Black Bart Lures Owner Jack Tullius shows us the unique and custom-made lures that have been used across the globe, from big-game fishing to a recreational day on the water.
By Captain Chip Van Mols
Kona, Hawaii, as most know, is considered to be the birthplace of the modern trolling lure. Trolling a spread of lures armed with hooks is now the most popular method of fishing here. Our mostly calm water definitely allows for a nice presentation of your lures and also allows you to cover a lot of ground while hunting all the pelagic species that are available at any given time.
Most importantly to me is the Pacific blue marlin, some of which can be as big as the species typically gets. While we wait for a Large Marge to appear, a well-tuned spread of lures will allow you to catch the small marlin, spearfish, mahi, wahoo and tuna you will inevitably encounter along the way!
When I started here in the mid-80s, a four or five lure spread starting on the second or third pressure wave and staggering back a wave alternating from side to side was the norm. That hasn’t changed really except for the addition of bridge teasers and most recently dredges.
My Spread Placement
These days, we typically run dredges on both sides of our boat. Dredges are positioned below the trough between the first pressure wave and number two. My short corner is on the face of the 3rd wave on the starboard side; the long corner on the 4th wave port side. The short rigger is on the starboard side on number 5. The long rigger is on the port side on the 6th wave and the optional stinger or shotgun lure would be on number 7 down the middle (When a fish comes up in Hawaii, it is called out as “short rigger” or “long corner,” etc., rather than “right long” or “left flat,” etc.).
Size, Shape and Location
On my shorts, I like to run very aggressively, showy lures that are extra-large or large—typically 14-16 inches in length. I rig these lures with 11/0 or 12/0 hooks. From there, I’ll taper down in size and aggressiveness the further back we get. I figure it’s easier to set my biggest hooks close to the boat with less stretch in the line.
My riggers are usually both 12-inch lures sporting 10/0 hooks. For the shotgun, I usually employ a 9/0 on a nine-inch jet or bullet. We use tag lines off of our outriggers to elevate and spread out our lures. The tag lines are personal preference—I’ve lure fished plenty running the corners and riggers straight off of blacks clips on the outrigger halyards… horses for courses, as they say.
I like slant face lures on my corners. Generally, a slant face or straight cut “Hard Head” on the short rigger, a 12-inch bullet on my long rigger and a nine-inch bullet down the middle. As a matter of practice, I try to create a spread that utilizes variety of shapes running in a variety of ways. All of this talk brings me to color—more variety.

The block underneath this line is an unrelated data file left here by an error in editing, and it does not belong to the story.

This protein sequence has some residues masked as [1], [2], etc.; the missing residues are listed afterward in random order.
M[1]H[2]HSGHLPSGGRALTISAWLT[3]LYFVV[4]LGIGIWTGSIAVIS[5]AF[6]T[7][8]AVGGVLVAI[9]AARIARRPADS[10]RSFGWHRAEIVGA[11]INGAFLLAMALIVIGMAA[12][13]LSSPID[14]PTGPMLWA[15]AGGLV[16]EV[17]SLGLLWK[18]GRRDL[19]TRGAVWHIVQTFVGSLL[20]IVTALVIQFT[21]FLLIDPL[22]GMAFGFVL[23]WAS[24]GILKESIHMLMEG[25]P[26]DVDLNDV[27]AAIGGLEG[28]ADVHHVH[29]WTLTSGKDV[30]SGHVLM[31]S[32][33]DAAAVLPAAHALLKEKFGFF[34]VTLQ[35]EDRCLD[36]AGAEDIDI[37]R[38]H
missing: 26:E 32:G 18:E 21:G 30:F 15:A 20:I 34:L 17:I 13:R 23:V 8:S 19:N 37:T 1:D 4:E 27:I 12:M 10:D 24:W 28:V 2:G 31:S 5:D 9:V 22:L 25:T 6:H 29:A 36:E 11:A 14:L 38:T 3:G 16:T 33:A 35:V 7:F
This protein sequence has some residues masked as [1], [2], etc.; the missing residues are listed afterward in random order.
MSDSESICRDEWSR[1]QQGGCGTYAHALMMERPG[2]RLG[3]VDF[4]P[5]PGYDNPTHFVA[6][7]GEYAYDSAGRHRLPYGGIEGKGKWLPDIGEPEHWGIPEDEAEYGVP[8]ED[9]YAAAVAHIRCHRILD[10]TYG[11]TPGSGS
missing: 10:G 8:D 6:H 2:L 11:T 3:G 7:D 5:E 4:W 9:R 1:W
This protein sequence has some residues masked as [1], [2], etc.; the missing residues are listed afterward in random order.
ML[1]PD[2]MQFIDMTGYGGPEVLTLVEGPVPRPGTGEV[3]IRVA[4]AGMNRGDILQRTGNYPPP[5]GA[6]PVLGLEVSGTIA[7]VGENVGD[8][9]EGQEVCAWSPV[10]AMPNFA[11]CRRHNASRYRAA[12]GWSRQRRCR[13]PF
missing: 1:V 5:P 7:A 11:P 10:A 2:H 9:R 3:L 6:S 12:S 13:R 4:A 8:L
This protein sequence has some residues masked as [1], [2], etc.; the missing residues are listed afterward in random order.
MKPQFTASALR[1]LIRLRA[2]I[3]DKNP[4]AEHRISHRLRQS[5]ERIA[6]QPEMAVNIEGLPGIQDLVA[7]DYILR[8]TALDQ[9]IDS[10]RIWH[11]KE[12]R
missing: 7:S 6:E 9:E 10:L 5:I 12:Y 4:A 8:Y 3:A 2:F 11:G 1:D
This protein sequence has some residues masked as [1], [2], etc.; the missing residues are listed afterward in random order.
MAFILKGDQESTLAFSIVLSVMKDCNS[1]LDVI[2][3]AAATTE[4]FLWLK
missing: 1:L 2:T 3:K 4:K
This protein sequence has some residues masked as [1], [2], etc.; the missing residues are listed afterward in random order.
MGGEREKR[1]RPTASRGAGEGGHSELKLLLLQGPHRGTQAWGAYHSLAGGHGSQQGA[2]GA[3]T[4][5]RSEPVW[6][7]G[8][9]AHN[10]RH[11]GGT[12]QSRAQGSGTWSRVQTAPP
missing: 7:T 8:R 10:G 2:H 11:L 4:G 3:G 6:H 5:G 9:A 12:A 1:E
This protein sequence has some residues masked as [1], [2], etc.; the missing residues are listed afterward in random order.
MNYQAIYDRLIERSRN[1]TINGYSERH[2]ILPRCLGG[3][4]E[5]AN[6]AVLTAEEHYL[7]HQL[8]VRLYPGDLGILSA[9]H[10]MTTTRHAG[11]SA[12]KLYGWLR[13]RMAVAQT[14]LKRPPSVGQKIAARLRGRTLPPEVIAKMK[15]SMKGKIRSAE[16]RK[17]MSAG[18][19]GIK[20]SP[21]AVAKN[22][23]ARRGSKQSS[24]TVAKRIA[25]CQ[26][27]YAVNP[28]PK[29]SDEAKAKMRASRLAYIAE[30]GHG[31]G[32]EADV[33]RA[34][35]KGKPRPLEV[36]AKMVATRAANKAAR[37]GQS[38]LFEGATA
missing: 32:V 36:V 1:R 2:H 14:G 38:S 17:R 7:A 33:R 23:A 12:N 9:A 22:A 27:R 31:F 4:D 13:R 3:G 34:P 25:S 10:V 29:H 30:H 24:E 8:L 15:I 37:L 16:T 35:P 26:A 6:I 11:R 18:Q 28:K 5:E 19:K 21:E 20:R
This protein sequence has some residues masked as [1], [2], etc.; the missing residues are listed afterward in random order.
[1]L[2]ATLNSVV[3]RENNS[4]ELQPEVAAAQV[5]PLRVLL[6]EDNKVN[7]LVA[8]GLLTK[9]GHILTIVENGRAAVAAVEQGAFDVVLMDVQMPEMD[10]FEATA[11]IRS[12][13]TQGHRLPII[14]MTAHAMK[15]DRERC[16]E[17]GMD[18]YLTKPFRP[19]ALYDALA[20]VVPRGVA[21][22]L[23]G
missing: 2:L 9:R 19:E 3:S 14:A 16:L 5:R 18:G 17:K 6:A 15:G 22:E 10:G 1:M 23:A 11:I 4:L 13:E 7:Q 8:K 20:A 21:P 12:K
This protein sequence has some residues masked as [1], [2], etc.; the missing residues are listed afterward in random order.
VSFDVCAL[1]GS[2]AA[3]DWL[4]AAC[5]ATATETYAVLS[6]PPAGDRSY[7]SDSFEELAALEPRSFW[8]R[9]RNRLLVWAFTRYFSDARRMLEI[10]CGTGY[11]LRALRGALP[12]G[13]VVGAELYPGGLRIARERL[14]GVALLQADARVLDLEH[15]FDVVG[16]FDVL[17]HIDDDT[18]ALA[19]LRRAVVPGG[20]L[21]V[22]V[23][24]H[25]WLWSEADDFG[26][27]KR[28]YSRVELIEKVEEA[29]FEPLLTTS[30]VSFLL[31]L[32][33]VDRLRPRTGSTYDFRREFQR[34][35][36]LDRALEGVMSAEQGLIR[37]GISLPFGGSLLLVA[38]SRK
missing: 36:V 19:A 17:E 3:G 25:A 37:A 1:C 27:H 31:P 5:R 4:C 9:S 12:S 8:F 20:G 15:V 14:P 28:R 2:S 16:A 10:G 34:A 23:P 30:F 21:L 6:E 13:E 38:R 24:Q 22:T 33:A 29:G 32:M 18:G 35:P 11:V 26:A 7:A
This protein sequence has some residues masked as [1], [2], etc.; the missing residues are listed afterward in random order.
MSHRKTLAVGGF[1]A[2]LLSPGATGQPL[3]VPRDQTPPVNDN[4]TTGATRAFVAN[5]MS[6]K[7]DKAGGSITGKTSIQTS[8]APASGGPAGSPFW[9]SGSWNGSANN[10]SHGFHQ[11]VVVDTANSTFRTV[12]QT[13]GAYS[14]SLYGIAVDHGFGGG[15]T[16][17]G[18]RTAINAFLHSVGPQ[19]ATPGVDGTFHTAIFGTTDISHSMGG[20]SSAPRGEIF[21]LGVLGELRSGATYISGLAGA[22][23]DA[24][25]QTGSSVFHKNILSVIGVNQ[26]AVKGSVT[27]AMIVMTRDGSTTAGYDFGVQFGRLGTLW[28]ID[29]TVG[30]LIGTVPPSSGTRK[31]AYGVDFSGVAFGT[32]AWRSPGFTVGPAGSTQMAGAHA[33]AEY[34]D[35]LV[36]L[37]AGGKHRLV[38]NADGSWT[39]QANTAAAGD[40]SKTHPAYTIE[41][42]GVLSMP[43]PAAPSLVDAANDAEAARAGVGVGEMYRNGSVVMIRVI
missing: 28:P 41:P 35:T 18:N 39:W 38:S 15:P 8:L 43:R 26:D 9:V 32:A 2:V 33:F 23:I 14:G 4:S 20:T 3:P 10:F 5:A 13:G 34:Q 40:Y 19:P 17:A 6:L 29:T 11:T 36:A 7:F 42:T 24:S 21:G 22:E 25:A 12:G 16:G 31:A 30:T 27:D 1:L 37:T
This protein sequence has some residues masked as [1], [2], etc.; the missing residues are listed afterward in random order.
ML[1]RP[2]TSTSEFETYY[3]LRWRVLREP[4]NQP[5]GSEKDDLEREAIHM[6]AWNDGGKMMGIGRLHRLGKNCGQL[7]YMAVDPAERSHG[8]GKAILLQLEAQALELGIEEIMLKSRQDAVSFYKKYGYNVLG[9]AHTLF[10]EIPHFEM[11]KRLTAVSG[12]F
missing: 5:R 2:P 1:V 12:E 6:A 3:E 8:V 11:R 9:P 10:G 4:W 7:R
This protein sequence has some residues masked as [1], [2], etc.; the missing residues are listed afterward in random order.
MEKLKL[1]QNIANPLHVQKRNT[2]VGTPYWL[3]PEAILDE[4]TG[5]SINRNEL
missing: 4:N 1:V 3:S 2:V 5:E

In Kona, I would say blue is the home color. Black combos, blue-green or green combos, and pink all work, too. Whether the fish really care about color or not, I do! My usual starting lineup color-wise would be a blue-green vinyl short corner, black vinyl long corner, and blue vinyl short rigger. For the long rigger, I prefer a blue silver 12-inch squid skirt over orange. White and pink goes on my 12-inch large bullet.
The stinger bullet can be a blue/silver flying fish combo or a pink squid combo. I prefer to employ a variety of color to start—from there I will let the fish pick. If my black one starts getting it, I will add another black combo and so on. I always want two blue combos out there. Just a me thing—I don’t feel comfortable putting all my eggs in one basket!
Hooks, Rigs, Etc…
In slant face lures, we point the hook down. In flat face, symmetrical, cup face or bullet-shaped lures, we point the hook up. Bang!
If you were to troll a single hook (run by itself with no lure) which way would it run? The hook always runs face up—we have underwater film to prove it. This is great for your symmetrical types of lures.
As I moved from double hook rigs to single, I found that my normally very straight running slant faced lures would have an annoying side to side action—with the point of the hook facing up when single rigged. I’m pretty sure it was Gene Vanderhoek that figured out if you pointed the hook down the lure would then run straight and have the same action we were used to in our favorite slants. It works!
There is one word of caution: the heavier the gage of your hook, the more likely that the hook will flip your lure upside down at times. To combat this tendency to invert, we’ve incorporated belly weights in the versions most of us pull. Single hook rigs are by far the safest option for all on board, and I have achieved a much higher hookup to landing ratio on billfish than I ever did running all double 180% rigs.
My rigs are made long enough that the point of the hook should just clear the end of the skirts, but the eye of the hook will always be inside the skirts per IGFA regulations.